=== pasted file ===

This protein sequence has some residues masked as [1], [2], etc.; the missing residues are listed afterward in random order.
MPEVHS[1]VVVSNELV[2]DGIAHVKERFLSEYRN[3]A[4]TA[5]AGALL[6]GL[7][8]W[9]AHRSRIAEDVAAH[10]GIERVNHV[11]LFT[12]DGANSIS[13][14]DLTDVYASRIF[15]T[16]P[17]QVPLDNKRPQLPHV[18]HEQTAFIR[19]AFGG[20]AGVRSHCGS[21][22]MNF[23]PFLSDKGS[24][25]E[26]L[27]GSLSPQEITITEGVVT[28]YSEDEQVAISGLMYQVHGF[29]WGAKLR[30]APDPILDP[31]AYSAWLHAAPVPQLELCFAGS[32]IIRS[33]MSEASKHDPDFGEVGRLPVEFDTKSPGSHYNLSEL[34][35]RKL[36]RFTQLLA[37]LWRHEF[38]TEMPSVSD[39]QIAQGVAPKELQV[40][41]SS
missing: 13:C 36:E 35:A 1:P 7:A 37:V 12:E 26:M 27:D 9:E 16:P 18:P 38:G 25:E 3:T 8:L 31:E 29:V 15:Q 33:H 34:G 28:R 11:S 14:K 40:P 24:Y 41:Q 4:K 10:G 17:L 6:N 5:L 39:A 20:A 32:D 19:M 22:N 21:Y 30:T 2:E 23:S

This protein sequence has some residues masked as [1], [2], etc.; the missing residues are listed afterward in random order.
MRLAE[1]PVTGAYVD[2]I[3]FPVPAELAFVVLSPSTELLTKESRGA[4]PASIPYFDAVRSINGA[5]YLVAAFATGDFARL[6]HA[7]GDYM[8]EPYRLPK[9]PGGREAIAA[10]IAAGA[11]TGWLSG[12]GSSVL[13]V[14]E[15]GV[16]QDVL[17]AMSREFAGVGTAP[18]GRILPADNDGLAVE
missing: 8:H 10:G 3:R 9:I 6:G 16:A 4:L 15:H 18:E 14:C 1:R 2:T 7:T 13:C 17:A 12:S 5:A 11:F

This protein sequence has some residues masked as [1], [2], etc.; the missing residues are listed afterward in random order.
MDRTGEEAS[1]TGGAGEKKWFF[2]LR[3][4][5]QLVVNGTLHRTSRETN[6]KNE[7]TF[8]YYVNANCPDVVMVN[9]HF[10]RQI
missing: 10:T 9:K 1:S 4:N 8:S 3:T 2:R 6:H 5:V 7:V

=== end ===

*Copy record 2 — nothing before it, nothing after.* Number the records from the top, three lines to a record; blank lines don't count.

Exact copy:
This protein sequence has some residues masked as [1], [2], etc.; the missing residues are listed afterward in random order.
MRLAE[1]PVTGAYVD[2]I[3]FPVPAELAFVVLSPSTELLTKESRGA[4]PASIPYFDAVRSINGA[5]YLVAAFATGDFARL[6]HA[7]GDYM[8]EPYRLPK[9]PGGREAIAA[10]IAAGA[11]TGWLSG[12]GSSVL[13]V[14]E[15]GV[16]QDVL[17]AMSREFAGVGTAP[18]GRILPADNDGLAVE
missing: 8:H 10:G 3:R 9:I 6:G 16:A 4:L 15:H 18:E 14:C 1:R 2:T 7:T 13:C 17:A 12:S 5:A 11:F